The Aborigines seem to have no idea of religion and, to my knowledge, no-one has anywhere found anything resembling an idol. On the other hand, they are not foreign to all kinds of superstitions. Thus they believe in the influence of dreams, in charms and magic spells, and they attribute almost all their illness or misfortunes to bad spirits to which they give different names. They believe that those who die go to another country, are there transformed into white men, and come back later to live in their land. This doctrine, however little developed it may be (and which reminds one of metempsychosis), is engraved so deeply in their imagination that, every time they think they see a sort of resemblance between a white man and one of their deceased friends, they are absolutely convinced of the identity of the two people.

Some of their most singular customs, and I will even say the most barbaric, could scarcely be interpreted other than as sacrifices they intend to offer to their bad spirits. When a young man, for example, arrives at the age of puberty, it is necessary according to them, in order that he becomes completely a man, that he allows the second incisor tooth from the left side of the upper jaw to be extracted. In other parts of Australia, this operation is only complete when two teeth have been removed instead of one.

A few days before the ceremony, the victim withdraws to the interior of the woods, where he imposes upon himself a sort of starvation diet, and avoids showing himself in front of any human being. After a few more or less bizarre preparations, they proceed to sacrifice the tooth. This is not positively pulled out, but a man, whom they call ‘Coradji’ or ‘Karakul’, knocks it out with a wooden awl which he applies to the tooth and a stone used as a hammer. All this is done with three sharp measured blows. Henceforth the young man, designated until then under the name of ‘ko-ro-mun’, becomes a ‘Yiraba’. The ceremony is called ‘Kua-lung’, or rather ‘Kumun-billi-kotira’, which means literally ‘to take out the tooth’. Once a young man has undergone this ordeal, he has the right to take a wife,7 to arm himself with a lance and a shield, and to participate in his tribe’s combats. He then no longer needs to fear an encounter with ‘Put-ti-kan’, which is how they name the evil spirit which kills all those who have not undergone the tooth operation.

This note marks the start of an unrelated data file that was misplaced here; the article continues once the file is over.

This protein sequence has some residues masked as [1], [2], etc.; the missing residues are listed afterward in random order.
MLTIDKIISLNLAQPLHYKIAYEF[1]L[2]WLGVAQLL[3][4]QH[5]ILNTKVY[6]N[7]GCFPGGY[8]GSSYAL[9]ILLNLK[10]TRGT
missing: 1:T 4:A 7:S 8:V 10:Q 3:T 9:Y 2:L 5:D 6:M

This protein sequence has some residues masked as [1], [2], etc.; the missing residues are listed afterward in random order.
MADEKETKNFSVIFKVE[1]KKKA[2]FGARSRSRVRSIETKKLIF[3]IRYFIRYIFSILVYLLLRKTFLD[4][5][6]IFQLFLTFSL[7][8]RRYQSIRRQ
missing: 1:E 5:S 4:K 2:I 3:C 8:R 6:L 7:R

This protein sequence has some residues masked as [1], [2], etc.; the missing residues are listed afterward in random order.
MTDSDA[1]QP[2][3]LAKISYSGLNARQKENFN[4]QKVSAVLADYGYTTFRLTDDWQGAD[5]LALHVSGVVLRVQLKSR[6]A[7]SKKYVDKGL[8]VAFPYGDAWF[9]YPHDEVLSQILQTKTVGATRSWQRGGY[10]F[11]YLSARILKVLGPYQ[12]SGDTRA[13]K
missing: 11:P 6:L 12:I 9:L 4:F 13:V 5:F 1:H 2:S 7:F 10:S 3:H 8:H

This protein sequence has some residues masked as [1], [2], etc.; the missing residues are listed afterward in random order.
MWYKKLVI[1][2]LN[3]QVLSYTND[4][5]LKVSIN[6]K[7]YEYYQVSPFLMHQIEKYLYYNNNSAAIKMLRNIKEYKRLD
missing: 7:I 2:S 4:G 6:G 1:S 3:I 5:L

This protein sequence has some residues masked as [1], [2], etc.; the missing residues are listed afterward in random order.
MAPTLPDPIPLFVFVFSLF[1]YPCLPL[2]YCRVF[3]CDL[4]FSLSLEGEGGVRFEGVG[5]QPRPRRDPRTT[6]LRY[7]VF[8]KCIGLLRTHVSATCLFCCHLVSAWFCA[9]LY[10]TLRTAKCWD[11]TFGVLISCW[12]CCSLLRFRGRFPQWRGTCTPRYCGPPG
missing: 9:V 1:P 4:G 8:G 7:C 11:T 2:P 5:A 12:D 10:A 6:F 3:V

It is rather difficult to explain another extraordinary custom, which consists of cutting off the women’s little finger of the left hand, or more exactly its two last phalanges. Some travellers, trying to find a reason for this, had thought at first that certain women acquired a particular right [un droit particulier] by this means; but it was noticed that married women and girls had been thus mutilated, which makes this explanation very doubtful. Others imagined that the women were able, by means of this amputation, to wind their fishing-lines more easily around their hand – a supposition which, in my opinion, does not give a better reason for this strange custom.

When one of their people has been killed, the tribe to which he belonged gets together immediately and swears, in the presence of the dead body, to avenge his death; but it is all the same to them whether they kill the principal guilty person or another man of an opposing tribe. The law of ‘an eye for an eye’ is quite wide-spread among them, and even has a rather far-fetched interpretation. If, for example, a man perishes accidentally, either by falling from a tree or perhaps by diving into the sea or from any other means, his friends impute his death to some evil spell from an enemy tribe… When an individual is seriously unwell and fears succumbing to his illness, he finds no other way to escape the danger threatening him than to put to death, if he can, just anyone.

I have already spoken about the sentiment which brings them after the death of a relative (and to testify to their deep affliction) to injure themselves with cutting instruments, and even with burns strong enough to hinder their ability to walk. The cause of this custom is unknown, unless it be their belief in demons. I have often asked some of them why they had allowed themselves to be mutilated, to have their teeth removed, to be burnt, tattooed, etc. They replied simply: ‘My father did it, my grandfather too, and my children will as well, I hope.’

Polygamy is generally admitted among these people, each man being able to possess a certain number of women of any age. There exists another rather singular custom among them, whereby a man is allowed to court a woman while her husband is still alive, provided the two spouses give their consent, and with the proviso that the ‘sigisbée’8 shall marry the woman after her husband’s death. The latter then receives some gifts as well as his female companion. When a man dies, custom has it that his women withdraw into their fathers’ tribe during the mourning period. There, they live almost disdained by those very people to whom they should belong, and would incur an exemplary punishment if they went back to them straight away.